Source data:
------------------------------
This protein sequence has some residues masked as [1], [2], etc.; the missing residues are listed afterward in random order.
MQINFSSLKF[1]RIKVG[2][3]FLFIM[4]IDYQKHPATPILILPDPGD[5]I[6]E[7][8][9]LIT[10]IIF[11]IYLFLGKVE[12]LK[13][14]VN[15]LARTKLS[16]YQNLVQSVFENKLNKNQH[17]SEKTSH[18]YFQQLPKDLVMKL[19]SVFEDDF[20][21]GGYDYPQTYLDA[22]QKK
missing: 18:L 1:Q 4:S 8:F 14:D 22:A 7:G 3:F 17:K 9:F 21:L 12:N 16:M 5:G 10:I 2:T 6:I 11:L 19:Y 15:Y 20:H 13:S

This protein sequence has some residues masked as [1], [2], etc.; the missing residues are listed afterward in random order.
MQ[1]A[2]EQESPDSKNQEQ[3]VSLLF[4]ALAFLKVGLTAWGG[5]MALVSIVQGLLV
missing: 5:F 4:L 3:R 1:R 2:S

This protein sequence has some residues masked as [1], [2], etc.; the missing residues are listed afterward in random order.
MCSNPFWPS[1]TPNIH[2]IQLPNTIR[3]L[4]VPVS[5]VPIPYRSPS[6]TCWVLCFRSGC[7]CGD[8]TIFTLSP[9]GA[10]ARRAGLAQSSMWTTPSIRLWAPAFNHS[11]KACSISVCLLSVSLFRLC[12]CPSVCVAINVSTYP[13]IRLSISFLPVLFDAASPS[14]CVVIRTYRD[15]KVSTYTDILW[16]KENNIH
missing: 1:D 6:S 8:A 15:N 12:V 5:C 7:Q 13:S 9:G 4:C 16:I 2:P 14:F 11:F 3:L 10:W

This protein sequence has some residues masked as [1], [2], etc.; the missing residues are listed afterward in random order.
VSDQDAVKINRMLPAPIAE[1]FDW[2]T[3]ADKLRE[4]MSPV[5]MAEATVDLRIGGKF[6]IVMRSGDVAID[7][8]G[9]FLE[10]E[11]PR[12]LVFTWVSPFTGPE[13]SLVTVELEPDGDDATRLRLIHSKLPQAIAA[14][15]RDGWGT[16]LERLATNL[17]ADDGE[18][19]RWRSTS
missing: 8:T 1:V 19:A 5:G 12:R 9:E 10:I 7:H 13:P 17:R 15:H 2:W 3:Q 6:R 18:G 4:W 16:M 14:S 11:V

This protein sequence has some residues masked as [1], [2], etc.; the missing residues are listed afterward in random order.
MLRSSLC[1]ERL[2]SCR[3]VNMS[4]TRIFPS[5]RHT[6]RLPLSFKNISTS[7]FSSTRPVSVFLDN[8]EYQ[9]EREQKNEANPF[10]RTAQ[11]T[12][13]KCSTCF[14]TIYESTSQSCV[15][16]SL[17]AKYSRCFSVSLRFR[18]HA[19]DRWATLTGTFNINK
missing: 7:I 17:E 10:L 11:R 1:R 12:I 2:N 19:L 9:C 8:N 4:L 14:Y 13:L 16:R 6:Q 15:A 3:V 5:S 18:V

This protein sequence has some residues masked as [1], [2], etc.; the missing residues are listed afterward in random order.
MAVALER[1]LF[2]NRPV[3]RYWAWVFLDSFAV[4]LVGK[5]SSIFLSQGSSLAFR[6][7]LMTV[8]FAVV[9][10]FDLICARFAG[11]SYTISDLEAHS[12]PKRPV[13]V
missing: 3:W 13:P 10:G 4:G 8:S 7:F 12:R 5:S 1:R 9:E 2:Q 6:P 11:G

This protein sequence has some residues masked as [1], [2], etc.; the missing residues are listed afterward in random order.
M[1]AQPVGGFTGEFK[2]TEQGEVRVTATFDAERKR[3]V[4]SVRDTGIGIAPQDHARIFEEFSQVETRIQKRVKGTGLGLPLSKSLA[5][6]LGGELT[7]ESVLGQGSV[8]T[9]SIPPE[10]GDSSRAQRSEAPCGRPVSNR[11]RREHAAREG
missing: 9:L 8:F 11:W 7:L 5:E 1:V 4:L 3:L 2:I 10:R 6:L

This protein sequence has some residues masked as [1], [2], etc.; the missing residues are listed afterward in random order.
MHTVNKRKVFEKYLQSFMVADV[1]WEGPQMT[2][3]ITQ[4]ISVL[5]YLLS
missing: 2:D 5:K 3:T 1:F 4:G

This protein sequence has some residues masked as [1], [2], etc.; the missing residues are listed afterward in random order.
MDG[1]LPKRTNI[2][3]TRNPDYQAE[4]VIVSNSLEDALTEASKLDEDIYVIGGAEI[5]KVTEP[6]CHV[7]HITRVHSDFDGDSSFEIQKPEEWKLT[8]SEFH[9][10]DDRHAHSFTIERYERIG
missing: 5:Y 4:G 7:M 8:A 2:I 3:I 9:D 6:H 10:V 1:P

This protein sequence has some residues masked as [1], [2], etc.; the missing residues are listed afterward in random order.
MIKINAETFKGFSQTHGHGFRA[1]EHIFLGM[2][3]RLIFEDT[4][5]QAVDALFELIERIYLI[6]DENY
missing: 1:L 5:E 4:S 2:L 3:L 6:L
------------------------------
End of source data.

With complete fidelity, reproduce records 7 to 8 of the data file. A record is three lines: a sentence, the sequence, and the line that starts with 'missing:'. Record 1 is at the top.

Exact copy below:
This protein sequence has some residues masked as [1], [2], etc.; the missing residues are listed afterward in random order.
M[1]AQPVGGFTGEFK[2]TEQGEVRVTATFDAERKR[3]V[4]SVRDTGIGIAPQDHARIFEEFSQVETRIQKRVKGTGLGLPLSKSLA[5][6]LGGELT[7]ESVLGQGSV[8]T[9]SIPPE[10]GDSSRAQRSEAPCGRPVSNR[11]RREHAAREG
missing: 9:L 8:F 11:W 7:L 5:E 1:V 4:L 3:L 2:I 10:R 6:L

This protein sequence has some residues masked as [1], [2], etc.; the missing residues are listed afterward in random order.
MHTVNKRKVFEKYLQSFMVADV[1]WEGPQMT[2][3]ITQ[4]ISVL[5]YLLS
missing: 2:D 5:K 3:T 1:F 4:G